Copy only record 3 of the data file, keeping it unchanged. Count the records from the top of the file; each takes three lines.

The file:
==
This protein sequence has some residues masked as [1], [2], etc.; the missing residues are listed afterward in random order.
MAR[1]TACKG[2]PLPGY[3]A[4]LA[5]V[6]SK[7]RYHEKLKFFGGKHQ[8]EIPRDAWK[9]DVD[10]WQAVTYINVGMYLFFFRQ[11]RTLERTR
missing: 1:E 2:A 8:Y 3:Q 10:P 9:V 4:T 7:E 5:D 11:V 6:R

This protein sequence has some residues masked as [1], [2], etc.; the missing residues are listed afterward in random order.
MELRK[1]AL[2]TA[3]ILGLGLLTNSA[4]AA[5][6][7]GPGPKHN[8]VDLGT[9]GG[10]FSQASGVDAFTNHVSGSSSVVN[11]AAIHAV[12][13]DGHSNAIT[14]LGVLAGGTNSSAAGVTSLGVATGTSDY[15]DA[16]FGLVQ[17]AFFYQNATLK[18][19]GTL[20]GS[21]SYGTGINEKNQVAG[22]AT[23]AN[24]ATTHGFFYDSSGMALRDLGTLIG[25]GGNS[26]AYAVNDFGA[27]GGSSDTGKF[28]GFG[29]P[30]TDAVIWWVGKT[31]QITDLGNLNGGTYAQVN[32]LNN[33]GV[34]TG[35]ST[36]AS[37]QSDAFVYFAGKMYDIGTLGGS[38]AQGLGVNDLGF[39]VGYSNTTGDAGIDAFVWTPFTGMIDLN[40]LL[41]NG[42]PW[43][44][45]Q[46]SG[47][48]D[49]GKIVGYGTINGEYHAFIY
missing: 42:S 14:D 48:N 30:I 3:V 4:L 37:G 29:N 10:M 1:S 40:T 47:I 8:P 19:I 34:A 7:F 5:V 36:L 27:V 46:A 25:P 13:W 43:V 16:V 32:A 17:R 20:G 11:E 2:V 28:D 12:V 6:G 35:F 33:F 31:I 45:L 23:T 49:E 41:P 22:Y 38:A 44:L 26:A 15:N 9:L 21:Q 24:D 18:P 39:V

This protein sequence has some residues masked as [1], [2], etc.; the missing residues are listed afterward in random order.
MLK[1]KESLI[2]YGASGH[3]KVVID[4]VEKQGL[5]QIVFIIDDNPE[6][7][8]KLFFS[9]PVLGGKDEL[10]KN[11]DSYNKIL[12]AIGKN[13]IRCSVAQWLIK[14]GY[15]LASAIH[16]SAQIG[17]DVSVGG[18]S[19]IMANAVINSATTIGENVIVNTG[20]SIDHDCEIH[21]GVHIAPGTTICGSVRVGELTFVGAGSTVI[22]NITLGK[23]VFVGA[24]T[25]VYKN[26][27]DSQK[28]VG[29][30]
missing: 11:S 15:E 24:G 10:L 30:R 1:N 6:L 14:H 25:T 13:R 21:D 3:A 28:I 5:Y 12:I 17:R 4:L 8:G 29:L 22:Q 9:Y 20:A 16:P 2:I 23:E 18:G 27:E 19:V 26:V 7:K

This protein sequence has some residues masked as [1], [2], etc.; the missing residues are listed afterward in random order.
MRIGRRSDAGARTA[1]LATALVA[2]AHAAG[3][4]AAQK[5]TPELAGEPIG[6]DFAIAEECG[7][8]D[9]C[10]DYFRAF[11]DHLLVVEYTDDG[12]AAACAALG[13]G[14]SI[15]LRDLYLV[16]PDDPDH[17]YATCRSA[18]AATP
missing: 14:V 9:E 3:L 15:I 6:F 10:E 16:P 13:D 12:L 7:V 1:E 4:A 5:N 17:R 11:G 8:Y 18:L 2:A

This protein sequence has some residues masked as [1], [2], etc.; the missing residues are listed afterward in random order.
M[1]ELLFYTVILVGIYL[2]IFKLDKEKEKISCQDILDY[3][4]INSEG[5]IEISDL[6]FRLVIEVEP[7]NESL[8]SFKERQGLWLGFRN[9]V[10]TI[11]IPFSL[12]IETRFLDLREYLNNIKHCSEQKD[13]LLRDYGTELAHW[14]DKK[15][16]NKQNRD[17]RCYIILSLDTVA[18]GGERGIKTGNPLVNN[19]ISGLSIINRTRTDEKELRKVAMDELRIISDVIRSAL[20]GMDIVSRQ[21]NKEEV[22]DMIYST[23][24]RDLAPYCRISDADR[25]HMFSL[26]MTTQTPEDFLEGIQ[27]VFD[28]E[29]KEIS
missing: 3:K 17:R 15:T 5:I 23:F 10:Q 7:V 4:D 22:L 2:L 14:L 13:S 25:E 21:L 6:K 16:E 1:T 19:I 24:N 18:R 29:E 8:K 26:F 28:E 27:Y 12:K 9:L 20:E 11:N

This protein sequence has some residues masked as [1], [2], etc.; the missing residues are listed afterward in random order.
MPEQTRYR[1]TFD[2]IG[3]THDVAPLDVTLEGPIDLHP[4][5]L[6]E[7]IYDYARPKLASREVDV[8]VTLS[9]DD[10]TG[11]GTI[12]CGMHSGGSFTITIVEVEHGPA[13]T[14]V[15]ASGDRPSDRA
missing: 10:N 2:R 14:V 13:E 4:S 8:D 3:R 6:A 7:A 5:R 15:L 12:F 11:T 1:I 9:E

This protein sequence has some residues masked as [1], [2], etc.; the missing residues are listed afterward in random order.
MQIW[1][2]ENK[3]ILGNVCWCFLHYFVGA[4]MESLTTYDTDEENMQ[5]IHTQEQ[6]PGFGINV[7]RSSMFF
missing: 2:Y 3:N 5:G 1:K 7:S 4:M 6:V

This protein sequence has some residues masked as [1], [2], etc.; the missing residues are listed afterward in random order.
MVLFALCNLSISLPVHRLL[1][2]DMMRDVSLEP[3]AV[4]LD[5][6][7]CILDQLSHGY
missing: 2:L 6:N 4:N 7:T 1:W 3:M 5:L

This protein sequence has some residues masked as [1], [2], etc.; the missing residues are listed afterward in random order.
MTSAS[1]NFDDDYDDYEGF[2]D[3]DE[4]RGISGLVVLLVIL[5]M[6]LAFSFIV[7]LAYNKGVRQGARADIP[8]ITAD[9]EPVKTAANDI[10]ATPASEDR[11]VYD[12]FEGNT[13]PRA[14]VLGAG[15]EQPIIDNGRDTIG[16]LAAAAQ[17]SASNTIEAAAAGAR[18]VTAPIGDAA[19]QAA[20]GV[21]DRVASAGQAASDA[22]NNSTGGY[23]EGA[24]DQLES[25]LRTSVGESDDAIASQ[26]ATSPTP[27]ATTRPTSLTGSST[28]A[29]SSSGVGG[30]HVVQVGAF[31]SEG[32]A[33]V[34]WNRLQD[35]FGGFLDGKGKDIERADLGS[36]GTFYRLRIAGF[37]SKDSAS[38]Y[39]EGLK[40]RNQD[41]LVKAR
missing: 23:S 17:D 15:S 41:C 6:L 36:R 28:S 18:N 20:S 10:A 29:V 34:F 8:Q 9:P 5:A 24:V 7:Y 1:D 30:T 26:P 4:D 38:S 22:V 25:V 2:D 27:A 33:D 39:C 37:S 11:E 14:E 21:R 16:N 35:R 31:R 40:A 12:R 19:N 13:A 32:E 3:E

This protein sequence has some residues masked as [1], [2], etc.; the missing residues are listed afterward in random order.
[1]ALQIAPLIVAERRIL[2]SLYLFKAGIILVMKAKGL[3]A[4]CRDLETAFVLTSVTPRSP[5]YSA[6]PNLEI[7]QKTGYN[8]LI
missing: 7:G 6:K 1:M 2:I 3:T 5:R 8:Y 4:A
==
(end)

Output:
This protein sequence has some residues masked as [1], [2], etc.; the missing residues are listed afterward in random order.
MLK[1]KESLI[2]YGASGH[3]KVVID[4]VEKQGL[5]QIVFIIDDNPE[6][7][8]KLFFS[9]PVLGGKDEL[10]KN[11]DSYNKIL[12]AIGKN[13]IRCSVAQWLIK[14]GY[15]LASAIH[16]SAQIG[17]DVSVGG[18]S[19]IMANAVINSATTIGENVIVNTG[20]SIDHDCEIH[21]GVHIAPGTTICGSVRVGELTFVGAGSTVI[22]NITLGK[23]VFVGA[24]T[25]VYKN[26][27]DSQK[28]VG[29][30]
missing: 11:S 15:E 24:G 10:L 30:R 1:N 6:L 14:H 25:T 13:R 21:D 3:A 28:I 5:Y 12:I 17:R 4:L 8:G 29:L 22:Q 9:Y 20:A 16:P 2:I 23:E 18:G 27:E 19:V 26:V 7:K